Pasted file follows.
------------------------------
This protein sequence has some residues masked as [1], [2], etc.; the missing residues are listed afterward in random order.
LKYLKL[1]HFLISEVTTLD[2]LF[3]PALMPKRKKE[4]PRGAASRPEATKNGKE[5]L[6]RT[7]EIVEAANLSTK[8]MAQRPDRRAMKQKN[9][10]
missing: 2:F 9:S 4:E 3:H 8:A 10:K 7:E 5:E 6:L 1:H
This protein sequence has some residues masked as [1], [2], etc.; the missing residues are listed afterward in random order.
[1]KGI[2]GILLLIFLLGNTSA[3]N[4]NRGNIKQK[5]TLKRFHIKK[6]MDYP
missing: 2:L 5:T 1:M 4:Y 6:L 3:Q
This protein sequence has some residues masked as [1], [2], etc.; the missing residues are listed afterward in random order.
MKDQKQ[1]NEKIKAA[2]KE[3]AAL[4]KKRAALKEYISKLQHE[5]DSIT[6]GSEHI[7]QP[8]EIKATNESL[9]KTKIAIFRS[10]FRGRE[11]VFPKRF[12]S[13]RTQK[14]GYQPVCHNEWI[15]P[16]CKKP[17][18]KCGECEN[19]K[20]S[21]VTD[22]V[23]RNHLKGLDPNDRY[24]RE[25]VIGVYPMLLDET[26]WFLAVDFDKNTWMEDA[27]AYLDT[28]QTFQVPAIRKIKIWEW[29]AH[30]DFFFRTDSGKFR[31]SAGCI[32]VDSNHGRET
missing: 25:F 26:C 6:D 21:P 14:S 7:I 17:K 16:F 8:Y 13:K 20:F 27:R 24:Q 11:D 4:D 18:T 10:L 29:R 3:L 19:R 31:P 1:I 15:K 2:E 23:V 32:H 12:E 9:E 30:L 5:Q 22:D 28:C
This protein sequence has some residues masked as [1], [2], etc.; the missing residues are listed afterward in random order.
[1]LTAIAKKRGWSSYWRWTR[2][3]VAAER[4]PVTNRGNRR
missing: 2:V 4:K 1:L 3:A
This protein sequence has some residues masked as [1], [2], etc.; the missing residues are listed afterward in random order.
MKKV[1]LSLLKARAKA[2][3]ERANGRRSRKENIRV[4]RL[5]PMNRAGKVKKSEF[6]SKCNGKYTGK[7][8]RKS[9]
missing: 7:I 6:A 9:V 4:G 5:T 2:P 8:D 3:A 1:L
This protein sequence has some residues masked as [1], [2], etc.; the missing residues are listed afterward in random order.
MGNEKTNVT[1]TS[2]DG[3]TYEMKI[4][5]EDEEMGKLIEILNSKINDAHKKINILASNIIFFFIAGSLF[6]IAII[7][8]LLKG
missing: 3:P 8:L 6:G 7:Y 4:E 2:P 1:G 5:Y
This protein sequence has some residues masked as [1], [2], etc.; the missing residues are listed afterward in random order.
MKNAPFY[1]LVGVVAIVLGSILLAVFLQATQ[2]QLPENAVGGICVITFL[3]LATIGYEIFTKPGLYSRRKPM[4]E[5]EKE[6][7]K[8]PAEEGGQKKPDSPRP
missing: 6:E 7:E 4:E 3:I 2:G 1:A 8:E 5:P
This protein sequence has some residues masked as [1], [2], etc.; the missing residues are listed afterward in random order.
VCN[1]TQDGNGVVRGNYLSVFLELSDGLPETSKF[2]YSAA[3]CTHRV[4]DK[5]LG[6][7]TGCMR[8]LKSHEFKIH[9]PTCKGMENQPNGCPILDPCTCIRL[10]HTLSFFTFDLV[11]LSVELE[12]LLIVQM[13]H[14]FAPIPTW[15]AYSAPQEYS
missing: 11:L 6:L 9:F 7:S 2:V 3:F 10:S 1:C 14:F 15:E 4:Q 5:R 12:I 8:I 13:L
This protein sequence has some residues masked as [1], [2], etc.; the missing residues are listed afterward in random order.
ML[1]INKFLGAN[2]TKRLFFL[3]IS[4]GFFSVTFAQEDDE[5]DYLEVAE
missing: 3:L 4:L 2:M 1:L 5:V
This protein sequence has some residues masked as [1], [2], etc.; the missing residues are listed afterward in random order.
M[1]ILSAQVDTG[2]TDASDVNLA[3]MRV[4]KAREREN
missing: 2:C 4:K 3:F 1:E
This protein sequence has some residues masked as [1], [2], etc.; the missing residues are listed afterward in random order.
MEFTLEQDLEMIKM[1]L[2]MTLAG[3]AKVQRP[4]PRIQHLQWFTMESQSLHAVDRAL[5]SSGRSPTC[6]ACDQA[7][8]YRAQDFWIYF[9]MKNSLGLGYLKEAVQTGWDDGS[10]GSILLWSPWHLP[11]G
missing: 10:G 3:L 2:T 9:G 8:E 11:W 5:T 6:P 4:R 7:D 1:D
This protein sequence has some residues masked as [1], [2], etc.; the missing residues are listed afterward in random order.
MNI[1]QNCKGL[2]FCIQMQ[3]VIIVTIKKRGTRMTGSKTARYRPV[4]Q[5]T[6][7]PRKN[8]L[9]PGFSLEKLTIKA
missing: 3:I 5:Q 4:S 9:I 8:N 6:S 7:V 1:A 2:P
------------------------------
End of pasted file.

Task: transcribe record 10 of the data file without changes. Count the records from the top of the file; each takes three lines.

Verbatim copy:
This protein sequence has some residues masked as [1], [2], etc.; the missing residues are listed afterward in random order.
M[1]ILSAQVDTG[2]TDASDVNLA[3]MRV[4]KAREREN
missing: 2:C 4:K 3:F 1:E